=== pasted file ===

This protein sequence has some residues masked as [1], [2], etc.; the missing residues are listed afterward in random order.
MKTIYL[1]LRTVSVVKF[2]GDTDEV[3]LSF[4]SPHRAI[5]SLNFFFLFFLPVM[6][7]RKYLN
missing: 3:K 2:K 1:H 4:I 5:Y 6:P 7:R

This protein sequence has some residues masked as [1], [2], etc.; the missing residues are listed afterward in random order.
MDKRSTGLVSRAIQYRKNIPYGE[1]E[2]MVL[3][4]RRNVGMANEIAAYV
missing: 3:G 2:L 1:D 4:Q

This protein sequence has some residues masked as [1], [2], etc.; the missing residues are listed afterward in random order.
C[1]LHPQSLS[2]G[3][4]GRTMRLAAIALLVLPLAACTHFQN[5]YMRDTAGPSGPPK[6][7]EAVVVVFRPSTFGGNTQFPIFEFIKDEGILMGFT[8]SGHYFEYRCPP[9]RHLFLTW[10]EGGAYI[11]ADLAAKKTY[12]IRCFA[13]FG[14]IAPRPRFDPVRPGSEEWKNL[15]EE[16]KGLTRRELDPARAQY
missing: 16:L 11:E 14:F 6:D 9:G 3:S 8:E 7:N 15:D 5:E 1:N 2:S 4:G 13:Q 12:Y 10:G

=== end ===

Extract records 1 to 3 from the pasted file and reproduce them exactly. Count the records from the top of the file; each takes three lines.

This protein sequence has some residues masked as [1], [2], etc.; the missing residues are listed afterward in random order.
MKTIYL[1]LRTVSVVKF[2]GDTDEV[3]LSF[4]SPHRAI[5]SLNFFFLFFLPVM[6][7]RKYLN
missing: 3:K 2:K 1:H 4:I 5:Y 6:P 7:R

This protein sequence has some residues masked as [1], [2], etc.; the missing residues are listed afterward in random order.
MDKRSTGLVSRAIQYRKNIPYGE[1]E[2]MVL[3][4]RRNVGMANEIAAYV
missing: 3:G 2:L 1:D 4:Q

This protein sequence has some residues masked as [1], [2], etc.; the missing residues are listed afterward in random order.
C[1]LHPQSLS[2]G[3][4]GRTMRLAAIALLVLPLAACTHFQN[5]YMRDTAGPSGPPK[6][7]EAVVVVFRPSTFGGNTQFPIFEFIKDEGILMGFT[8]SGHYFEYRCPP[9]RHLFLTW[10]EGGAYI[11]ADLAAKKTY[12]IRCFA[13]FG[14]IAPRPRFDPVRPGSEEWKNL[15]EE[16]KGLTRRELDPARAQY
missing: 16:L 11:E 14:F 6:D 9:G 3:S 8:E 7:N 15:D 5:E 1:N 2:S 4:G 13:Q 12:Y 10:G